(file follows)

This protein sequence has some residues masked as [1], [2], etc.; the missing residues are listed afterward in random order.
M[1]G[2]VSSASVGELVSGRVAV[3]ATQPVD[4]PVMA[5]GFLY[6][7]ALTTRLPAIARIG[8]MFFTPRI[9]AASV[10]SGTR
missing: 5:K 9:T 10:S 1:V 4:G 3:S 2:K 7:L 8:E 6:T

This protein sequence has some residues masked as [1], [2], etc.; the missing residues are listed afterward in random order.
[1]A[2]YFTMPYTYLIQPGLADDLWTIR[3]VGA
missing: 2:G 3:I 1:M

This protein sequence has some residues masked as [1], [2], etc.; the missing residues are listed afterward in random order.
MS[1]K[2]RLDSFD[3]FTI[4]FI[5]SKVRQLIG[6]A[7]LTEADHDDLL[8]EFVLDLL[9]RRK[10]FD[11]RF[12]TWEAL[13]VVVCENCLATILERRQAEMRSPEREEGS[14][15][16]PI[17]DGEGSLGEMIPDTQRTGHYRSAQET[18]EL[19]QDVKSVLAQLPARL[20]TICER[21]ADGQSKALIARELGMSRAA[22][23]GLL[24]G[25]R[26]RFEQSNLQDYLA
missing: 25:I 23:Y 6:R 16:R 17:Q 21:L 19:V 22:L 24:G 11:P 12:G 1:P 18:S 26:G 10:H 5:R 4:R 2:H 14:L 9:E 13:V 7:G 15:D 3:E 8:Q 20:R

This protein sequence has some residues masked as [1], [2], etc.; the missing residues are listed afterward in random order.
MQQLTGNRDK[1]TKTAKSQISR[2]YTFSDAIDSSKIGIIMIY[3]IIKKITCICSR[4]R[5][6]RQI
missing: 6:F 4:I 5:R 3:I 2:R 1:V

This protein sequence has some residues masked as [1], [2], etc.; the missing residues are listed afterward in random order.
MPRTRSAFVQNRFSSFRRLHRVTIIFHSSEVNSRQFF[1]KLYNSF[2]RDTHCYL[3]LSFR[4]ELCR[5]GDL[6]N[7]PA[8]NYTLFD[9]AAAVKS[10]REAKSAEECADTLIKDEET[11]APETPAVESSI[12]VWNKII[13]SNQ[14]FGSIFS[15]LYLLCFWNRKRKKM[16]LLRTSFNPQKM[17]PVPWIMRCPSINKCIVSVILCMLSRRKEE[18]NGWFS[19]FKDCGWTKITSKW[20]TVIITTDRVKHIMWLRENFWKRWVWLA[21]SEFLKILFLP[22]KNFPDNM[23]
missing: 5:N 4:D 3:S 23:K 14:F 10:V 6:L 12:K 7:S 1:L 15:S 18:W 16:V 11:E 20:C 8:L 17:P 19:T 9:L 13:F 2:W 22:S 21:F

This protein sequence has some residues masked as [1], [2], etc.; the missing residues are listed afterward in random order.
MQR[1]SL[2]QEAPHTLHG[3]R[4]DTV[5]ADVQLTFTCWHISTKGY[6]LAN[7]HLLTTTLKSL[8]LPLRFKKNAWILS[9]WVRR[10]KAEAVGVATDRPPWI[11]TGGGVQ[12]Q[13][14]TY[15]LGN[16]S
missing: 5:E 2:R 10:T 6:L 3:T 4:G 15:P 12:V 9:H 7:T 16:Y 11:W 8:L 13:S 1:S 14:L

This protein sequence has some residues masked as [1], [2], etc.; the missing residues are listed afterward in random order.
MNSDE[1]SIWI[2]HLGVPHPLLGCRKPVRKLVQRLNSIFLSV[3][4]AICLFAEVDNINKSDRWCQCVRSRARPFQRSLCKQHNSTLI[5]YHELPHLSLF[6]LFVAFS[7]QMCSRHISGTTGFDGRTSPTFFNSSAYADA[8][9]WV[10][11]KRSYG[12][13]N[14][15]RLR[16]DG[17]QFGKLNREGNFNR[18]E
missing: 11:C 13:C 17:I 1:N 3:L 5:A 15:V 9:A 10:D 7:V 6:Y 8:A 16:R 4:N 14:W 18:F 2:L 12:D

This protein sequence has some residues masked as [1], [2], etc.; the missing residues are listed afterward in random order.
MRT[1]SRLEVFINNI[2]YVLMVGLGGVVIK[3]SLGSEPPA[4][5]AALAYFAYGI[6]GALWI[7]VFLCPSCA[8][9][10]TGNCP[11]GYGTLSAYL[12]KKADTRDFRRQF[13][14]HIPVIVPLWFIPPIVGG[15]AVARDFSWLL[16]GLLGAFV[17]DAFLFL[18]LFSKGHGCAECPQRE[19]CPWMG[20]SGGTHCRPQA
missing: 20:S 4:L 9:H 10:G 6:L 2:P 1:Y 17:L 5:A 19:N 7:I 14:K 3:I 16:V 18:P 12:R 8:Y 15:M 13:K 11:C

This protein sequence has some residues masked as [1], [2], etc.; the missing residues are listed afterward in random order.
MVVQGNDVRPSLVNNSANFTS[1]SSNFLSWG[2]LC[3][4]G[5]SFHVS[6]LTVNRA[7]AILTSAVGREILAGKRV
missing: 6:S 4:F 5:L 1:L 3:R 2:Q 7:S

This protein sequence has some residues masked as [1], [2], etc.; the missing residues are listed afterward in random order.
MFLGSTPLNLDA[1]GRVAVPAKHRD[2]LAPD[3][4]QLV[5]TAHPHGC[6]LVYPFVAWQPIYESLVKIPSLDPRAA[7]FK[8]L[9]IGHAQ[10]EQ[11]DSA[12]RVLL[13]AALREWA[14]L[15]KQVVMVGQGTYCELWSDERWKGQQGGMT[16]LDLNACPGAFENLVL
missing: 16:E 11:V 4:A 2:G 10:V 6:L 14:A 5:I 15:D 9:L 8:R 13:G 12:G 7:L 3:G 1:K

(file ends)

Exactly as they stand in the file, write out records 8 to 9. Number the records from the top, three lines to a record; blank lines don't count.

This protein sequence has some residues masked as [1], [2], etc.; the missing residues are listed afterward in random order.
MRT[1]SRLEVFINNI[2]YVLMVGLGGVVIK[3]SLGSEPPA[4][5]AALAYFAYGI[6]GALWI[7]VFLCPSCA[8][9][10]TGNCP[11]GYGTLSAYL[12]KKADTRDFRRQF[13][14]HIPVIVPLWFIPPIVGG[15]AVARDFSWLL[16]GLLGAFV[17]DAFLFL[18]LFSKGHGCAECPQRE[19]CPWMG[20]SGGTHCRPQA
missing: 20:S 4:L 9:H 10:G 6:L 2:P 1:Y 17:L 5:A 19:N 7:I 14:K 3:I 16:V 18:P 12:R 8:Y 15:M 13:K 11:C

This protein sequence has some residues masked as [1], [2], etc.; the missing residues are listed afterward in random order.
MVVQGNDVRPSLVNNSANFTS[1]SSNFLSWG[2]LC[3][4]G[5]SFHVS[6]LTVNRA[7]AILTSAVGREILAGKRV
missing: 6:S 4:F 5:L 1:L 3:R 2:Q 7:S